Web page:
http://tinyurl.com/2ox7g

http://tinyurl.com/3x446

http://google.com/search?q=dobbertin+md5num=30

btw, in a phone conversation, dobbertin emphasized
to me that his attack only works when md5 is used
as a message-digest; it doesn't work when md5 is
used with a key to prepare a MAC.  he also mentioned
that while sha-1 may be vulnerable to an attack of
a similar style (because sha-1 is similar in struc-
ture to md5), he himself was forbiddden by german
law to work to cryptanalyze sha-1, because he worked
at that time for the german federal security service,
and so wasn't allowed to attack the USG's standard
ciphers.  now he's at ruhr university (in bochum),
but i don't know whether he's more of a free agent.

- don davis, boston



 To: [EMAIL PROTECTED]
 From: Arnold G. Reinhold [EMAIL PROTECTED]
 Subject: [Mac_crypto] Apple should use SHA! (or stronger) to authenticate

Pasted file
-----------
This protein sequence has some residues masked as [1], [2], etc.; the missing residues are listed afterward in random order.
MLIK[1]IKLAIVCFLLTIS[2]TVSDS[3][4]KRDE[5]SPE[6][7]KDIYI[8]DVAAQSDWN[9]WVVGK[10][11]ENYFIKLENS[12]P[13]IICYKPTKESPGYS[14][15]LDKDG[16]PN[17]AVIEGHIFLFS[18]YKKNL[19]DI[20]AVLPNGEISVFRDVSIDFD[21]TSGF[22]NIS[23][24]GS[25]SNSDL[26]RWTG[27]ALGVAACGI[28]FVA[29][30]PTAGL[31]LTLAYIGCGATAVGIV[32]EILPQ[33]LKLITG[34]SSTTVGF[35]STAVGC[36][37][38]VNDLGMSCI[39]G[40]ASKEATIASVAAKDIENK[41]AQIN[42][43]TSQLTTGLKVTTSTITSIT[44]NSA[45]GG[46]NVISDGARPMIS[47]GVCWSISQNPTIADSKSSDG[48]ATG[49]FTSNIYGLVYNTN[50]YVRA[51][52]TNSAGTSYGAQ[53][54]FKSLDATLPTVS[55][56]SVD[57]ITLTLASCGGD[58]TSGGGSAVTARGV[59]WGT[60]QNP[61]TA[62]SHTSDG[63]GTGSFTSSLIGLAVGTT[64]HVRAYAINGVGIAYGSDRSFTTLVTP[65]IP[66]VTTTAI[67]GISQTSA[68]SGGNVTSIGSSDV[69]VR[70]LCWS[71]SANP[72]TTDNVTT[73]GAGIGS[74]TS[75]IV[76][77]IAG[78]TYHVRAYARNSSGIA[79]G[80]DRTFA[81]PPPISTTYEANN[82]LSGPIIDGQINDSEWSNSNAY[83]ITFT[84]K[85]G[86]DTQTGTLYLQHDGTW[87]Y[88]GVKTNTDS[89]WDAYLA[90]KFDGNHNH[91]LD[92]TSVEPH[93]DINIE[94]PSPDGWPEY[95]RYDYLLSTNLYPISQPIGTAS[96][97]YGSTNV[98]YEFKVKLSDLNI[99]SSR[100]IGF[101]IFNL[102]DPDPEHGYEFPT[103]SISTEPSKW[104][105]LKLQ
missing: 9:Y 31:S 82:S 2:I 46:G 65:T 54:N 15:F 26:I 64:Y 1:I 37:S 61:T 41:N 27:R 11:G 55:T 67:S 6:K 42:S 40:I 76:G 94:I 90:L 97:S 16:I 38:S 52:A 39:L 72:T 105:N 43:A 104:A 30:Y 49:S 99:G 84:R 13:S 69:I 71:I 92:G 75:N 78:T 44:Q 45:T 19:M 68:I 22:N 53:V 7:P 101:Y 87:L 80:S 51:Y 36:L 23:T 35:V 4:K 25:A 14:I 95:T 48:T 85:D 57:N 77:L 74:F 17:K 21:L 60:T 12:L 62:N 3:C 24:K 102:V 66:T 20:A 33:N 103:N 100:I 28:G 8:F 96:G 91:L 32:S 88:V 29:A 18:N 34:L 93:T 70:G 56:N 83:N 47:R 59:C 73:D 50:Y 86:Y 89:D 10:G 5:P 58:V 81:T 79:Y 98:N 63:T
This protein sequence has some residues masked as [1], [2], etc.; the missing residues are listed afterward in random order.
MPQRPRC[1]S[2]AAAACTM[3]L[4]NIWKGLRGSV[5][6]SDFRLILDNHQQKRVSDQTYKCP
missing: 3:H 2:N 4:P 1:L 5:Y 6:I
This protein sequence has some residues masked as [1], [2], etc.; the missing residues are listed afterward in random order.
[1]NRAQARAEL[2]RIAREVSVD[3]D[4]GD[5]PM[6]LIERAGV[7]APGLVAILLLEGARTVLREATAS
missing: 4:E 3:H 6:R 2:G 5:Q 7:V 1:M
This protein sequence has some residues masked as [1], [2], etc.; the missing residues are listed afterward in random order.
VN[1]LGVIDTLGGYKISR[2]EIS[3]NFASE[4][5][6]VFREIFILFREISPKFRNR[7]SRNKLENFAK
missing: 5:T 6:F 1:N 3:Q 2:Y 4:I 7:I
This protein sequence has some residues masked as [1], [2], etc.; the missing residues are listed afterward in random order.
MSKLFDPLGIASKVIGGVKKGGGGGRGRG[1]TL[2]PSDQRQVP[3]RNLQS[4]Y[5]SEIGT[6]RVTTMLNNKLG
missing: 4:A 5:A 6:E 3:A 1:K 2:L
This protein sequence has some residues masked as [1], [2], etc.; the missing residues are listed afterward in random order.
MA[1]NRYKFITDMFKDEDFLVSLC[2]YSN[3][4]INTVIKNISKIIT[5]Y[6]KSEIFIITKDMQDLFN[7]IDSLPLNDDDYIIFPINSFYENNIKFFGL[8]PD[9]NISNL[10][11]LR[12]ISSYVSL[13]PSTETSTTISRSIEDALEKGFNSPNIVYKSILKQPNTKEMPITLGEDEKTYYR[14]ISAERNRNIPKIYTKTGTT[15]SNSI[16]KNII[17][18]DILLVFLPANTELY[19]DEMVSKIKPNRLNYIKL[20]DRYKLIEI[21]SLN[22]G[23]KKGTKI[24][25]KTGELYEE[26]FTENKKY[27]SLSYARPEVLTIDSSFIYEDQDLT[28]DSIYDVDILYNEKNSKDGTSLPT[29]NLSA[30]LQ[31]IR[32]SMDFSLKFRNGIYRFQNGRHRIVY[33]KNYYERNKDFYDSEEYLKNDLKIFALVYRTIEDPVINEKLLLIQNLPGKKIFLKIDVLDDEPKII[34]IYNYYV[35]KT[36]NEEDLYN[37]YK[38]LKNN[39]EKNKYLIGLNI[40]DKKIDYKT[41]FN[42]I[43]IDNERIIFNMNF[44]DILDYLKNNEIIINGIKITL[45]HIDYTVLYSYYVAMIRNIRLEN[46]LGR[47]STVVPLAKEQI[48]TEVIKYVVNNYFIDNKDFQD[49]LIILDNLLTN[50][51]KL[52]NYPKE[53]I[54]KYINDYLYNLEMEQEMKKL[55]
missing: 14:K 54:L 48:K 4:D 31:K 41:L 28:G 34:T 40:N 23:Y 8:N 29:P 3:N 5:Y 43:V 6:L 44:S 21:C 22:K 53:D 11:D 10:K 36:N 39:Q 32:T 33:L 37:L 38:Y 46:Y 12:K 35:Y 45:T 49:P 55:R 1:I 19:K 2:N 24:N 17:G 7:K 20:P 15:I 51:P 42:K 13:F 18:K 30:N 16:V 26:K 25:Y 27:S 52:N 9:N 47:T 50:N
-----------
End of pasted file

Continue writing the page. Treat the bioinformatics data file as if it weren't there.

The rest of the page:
software
  releases
 Sender: [EMAIL PROTECTED]
 Reply-To: [EMAIL PROTECTED]
 List-Id: Macintosh Cryptography mac_crypto.vmeng.com
 List-Archive: http://www.vmeng.com/pipermail/mac_crypto/
 Date: Sun, 4 Apr 2004 06:17:55 -0500

 The cryptographic hash function MD5 has long been used to
 authenticate software packages, particularly in the Linux/Unix/open
 source community. This has carried over to Apple's OS-X. The MD5 hash
 of an entire package is calculated and its value is transmitted
 separately from the package. Users who download the package compute
 the hash of the copy they received and match that value against the
 original.
...